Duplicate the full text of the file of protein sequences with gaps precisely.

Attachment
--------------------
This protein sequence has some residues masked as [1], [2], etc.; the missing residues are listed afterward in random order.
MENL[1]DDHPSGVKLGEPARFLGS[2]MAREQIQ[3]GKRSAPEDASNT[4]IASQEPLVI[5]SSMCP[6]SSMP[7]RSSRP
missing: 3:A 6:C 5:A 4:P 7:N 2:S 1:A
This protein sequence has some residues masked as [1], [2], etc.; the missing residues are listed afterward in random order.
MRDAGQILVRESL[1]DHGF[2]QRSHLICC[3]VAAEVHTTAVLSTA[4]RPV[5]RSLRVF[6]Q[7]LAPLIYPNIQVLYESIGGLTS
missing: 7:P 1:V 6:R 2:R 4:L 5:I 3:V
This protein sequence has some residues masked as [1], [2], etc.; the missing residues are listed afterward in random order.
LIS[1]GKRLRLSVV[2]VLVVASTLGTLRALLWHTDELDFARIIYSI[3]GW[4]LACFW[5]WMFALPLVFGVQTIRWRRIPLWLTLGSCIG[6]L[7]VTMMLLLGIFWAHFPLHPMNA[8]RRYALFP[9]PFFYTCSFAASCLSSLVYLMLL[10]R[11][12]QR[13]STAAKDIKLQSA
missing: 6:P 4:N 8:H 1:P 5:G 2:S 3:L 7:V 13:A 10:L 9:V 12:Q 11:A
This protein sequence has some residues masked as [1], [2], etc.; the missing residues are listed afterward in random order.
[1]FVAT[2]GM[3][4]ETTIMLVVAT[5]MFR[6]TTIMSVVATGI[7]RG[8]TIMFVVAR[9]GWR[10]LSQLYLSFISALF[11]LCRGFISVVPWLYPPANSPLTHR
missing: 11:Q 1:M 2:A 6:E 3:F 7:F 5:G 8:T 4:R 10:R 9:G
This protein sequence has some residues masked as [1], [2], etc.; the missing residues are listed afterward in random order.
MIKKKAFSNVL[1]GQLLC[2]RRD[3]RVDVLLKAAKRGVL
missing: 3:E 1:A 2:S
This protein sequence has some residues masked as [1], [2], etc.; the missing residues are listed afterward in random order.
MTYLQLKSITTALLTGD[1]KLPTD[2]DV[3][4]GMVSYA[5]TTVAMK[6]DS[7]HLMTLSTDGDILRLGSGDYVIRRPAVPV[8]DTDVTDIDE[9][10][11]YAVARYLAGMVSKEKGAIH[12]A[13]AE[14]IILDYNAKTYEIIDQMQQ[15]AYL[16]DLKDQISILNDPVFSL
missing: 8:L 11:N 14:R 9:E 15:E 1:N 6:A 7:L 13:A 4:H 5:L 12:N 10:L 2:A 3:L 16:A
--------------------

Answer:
This protein sequence has some residues masked as [1], [2], etc.; the missing residues are listed afterward in random order.
MENL[1]DDHPSGVKLGEPARFLGS[2]MAREQIQ[3]GKRSAPEDASNT[4]IASQEPLVI[5]SSMCP[6]SSMP[7]RSSRP
missing: 3:A 6:C 5:A 4:P 7:N 2:S 1:A
This protein sequence has some residues masked as [1], [2], etc.; the missing residues are listed afterward in random order.
MRDAGQILVRESL[1]DHGF[2]QRSHLICC[3]VAAEVHTTAVLSTA[4]RPV[5]RSLRVF[6]Q[7]LAPLIYPNIQVLYESIGGLTS
missing: 7:P 1:V 6:R 2:R 4:L 5:I 3:V
This protein sequence has some residues masked as [1], [2], etc.; the missing residues are listed afterward in random order.
LIS[1]GKRLRLSVV[2]VLVVASTLGTLRALLWHTDELDFARIIYSI[3]GW[4]LACFW[5]WMFALPLVFGVQTIRWRRIPLWLTLGSCIG[6]L[7]VTMMLLLGIFWAHFPLHPMNA[8]RRYALFP[9]PFFYTCSFAASCLSSLVYLMLL[10]R[11][12]QR[13]STAAKDIKLQSA
missing: 6:P 4:N 8:H 1:P 5:G 2:S 3:L 7:V 13:A 10:L 9:V 12:Q 11:A
This protein sequence has some residues masked as [1], [2], etc.; the missing residues are listed afterward in random order.
[1]FVAT[2]GM[3][4]ETTIMLVVAT[5]MFR[6]TTIMSVVATGI[7]RG[8]TIMFVVAR[9]GWR[10]LSQLYLSFISALF[11]LCRGFISVVPWLYPPANSPLTHR
missing: 11:Q 1:M 2:A 6:E 3:F 7:F 5:G 8:T 4:R 10:R 9:G
This protein sequence has some residues masked as [1], [2], etc.; the missing residues are listed afterward in random order.
MIKKKAFSNVL[1]GQLLC[2]RRD[3]RVDVLLKAAKRGVL
missing: 3:E 1:A 2:S
This protein sequence has some residues masked as [1], [2], etc.; the missing residues are listed afterward in random order.
MTYLQLKSITTALLTGD[1]KLPTD[2]DV[3][4]GMVSYA[5]TTVAMK[6]DS[7]HLMTLSTDGDILRLGSGDYVIRRPAVPV[8]DTDVTDIDE[9][10][11]YAVARYLAGMVSKEKGAIH[12]A[13]AE[14]IILDYNAKTYEIIDQMQQ[15]AYL[16]DLKDQISILNDPVFSL
missing: 8:L 11:N 14:R 9:E 15:E 1:N 6:A 7:L 13:A 4:H 5:L 12:N 10:L 2:A 3:L 16:A